“eGovServices has become the largest CSC operator in the country (and perhaps in the world). We did face, and continue to face law and order issues, infrastructure issues and human resources issues but continue to invest in the Jharkhand CSC project”, says Nripjit Chawla, Director Business Strategy, eGovServices to egov magazine
Please tell us about the vision and goal of eGovServices?What are the strategies adopted to achieve these goals?
eGovServices is the largest dedicated Public-Private-Partnership player for pure Government to Citizen (G2C) solutions and is modelled as a ‘Social Corporate’, that is a company with a social purpose. Our vision is to provide inclusive access to government services through technology enabled stakeholder participation. To achieve this vision, we have three major goals.
First, we want to have 360 degree stakeholder participation. What that means is that we see the environment changing such that consumers of government services do not want to be mere consumers but also want to be participants in the process. Thus you would see that in providing G2C services in Jharkhand, the citizens are teaming up to become Village Level Entrepreneurs (VLE’s) and are becoming partners in the service delivery. We see this trend increasing in many parts of the world, especially the developing countries. We believe that this is another manifestation of the democratic and participative nature of our government.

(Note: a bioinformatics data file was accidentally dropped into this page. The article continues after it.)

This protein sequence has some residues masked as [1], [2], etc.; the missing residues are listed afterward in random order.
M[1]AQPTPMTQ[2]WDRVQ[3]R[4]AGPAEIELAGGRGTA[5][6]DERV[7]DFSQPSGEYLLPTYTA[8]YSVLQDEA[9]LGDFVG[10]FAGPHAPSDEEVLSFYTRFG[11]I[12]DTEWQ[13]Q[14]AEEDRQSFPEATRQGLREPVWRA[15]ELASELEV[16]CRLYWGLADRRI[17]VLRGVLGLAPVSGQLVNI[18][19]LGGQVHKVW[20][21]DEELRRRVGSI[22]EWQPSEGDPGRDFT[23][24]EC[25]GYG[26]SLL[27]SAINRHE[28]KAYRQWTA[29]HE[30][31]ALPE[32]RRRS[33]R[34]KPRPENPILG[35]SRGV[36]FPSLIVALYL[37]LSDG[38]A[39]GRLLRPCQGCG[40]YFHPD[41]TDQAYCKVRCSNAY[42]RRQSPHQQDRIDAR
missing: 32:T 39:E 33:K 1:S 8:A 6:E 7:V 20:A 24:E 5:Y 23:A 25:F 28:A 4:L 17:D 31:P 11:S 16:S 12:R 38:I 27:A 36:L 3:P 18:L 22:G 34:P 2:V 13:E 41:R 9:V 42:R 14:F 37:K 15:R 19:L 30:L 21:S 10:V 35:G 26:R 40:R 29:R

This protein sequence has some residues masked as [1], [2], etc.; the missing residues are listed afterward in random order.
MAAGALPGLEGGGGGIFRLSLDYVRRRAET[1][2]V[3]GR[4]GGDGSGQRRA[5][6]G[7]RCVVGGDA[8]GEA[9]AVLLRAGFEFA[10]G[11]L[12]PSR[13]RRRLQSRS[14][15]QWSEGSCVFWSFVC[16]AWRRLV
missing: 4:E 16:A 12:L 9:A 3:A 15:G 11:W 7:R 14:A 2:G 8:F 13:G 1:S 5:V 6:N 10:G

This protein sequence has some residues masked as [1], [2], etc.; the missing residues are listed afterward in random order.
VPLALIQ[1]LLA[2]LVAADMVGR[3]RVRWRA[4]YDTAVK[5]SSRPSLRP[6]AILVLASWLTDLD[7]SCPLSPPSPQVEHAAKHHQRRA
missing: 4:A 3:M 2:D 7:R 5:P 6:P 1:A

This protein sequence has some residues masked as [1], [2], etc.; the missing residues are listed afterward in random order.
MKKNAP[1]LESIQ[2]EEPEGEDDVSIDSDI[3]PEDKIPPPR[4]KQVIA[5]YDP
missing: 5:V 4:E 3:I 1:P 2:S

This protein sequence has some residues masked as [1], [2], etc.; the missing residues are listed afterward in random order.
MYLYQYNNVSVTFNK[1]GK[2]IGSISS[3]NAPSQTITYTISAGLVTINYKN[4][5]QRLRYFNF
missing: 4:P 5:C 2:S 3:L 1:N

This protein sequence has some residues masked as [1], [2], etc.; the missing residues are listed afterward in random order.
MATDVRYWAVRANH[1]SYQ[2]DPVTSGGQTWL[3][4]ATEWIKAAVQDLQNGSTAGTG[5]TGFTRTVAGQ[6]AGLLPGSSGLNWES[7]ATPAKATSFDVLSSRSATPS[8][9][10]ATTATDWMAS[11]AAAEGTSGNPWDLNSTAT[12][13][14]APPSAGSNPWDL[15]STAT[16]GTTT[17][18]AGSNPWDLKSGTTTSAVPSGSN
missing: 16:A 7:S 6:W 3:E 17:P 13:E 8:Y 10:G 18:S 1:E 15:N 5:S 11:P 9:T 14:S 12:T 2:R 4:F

The second goal of eGovServices is to provide the enabling financial environment to support the 360 degree stakeholder participation. Increasingly we see that projects are going to large corporations that can get finance at cheap rates from the financial institutions. This excludes the common citizens from participating in the G2C service delivery process. In order to make the process inclusive, we have devised innovative mechanisms to fund the common citizen’s desire to be part of the government service delivery process.
And our third goal is to leverage technology to provide a sustainable 360 degree stakeholder participation. You would notice that our solutions are Web 2.0 enabled and they have embedded e-Learning tools. This helps in rapid capacity building of the participants (citizens). For example if the government wants to have a system to make available opportunities for domestic employees, then the ordinary citizens and the domestic employees would need to have the capability to use such a system. Our solutions help in rapidly training them through online and offline mechanisms that leverage technology to the hilt. Unless we use technology, it will be an uphill task to bring the benefit of better governance to the citizens.